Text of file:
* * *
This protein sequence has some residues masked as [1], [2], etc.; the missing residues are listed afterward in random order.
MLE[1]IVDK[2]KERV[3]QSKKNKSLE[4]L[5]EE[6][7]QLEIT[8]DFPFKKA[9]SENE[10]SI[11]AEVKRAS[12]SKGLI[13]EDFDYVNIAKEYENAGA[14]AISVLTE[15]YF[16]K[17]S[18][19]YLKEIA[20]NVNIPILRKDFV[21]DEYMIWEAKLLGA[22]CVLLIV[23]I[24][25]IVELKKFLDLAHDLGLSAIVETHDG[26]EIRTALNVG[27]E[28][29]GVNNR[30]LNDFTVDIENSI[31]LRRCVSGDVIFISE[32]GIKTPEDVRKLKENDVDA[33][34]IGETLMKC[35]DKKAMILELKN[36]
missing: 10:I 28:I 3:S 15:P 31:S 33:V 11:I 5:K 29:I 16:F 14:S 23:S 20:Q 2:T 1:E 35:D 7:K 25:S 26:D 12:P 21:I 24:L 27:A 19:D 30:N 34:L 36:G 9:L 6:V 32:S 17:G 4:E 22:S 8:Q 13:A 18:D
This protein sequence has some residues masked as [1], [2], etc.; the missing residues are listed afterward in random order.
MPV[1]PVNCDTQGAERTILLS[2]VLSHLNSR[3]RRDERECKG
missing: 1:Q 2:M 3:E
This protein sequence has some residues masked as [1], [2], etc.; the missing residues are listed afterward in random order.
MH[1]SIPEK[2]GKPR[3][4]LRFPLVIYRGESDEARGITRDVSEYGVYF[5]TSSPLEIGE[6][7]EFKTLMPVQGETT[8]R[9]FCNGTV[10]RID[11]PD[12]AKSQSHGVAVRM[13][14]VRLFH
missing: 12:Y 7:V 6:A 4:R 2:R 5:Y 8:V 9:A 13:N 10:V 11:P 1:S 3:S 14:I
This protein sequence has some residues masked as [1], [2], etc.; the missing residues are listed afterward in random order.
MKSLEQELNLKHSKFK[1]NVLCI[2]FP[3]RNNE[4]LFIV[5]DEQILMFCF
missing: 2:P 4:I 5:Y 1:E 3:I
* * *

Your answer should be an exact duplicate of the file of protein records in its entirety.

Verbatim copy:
This protein sequence has some residues masked as [1], [2], etc.; the missing residues are listed afterward in random order.
MLE[1]IVDK[2]KERV[3]QSKKNKSLE[4]L[5]EE[6][7]QLEIT[8]DFPFKKA[9]SENE[10]SI[11]AEVKRAS[12]SKGLI[13]EDFDYVNIAKEYENAGA[14]AISVLTE[15]YF[16]K[17]S[18][19]YLKEIA[20]NVNIPILRKDFV[21]DEYMIWEAKLLGA[22]CVLLIV[23]I[24][25]IVELKKFLDLAHDLGLSAIVETHDG[26]EIRTALNVG[27]E[28][29]GVNNR[30]LNDFTVDIENSI[31]LRRCVSGDVIFISE[32]GIKTPEDVRKLKENDVDA[33][34]IGETLMKC[35]DKKAMILELKN[36]
missing: 10:I 28:I 3:S 15:P 31:S 33:V 11:I 5:K 29:I 16:F 14:S 23:S 20:Q 2:T 1:E 35:D 7:K 25:S 26:D 12:P 21:I 24:L 27:A 19:D 30:N 34:L 36:G 9:L 6:V 32:S 17:G 4:E 22:S 8:Q 13:A 18:D
This protein sequence has some residues masked as [1], [2], etc.; the missing residues are listed afterward in random order.
MPV[1]PVNCDTQGAERTILLS[2]VLSHLNSR[3]RRDERECKG
missing: 1:Q 2:M 3:E
This protein sequence has some residues masked as [1], [2], etc.; the missing residues are listed afterward in random order.
MH[1]SIPEK[2]GKPR[3][4]LRFPLVIYRGESDEARGITRDVSEYGVYF[5]TSSPLEIGE[6][7]EFKTLMPVQGETT[8]R[9]FCNGTV[10]RID[11]PD[12]AKSQSHGVAVRM[13][14]VRLFH
missing: 12:Y 7:V 6:A 4:R 2:R 5:Y 8:V 9:A 13:N 10:V 11:P 1:S 3:S 14:I
This protein sequence has some residues masked as [1], [2], etc.; the missing residues are listed afterward in random order.
MKSLEQELNLKHSKFK[1]NVLCI[2]FP[3]RNNE[4]LFIV[5]DEQILMFCF
missing: 2:P 4:I 5:Y 1:E 3:I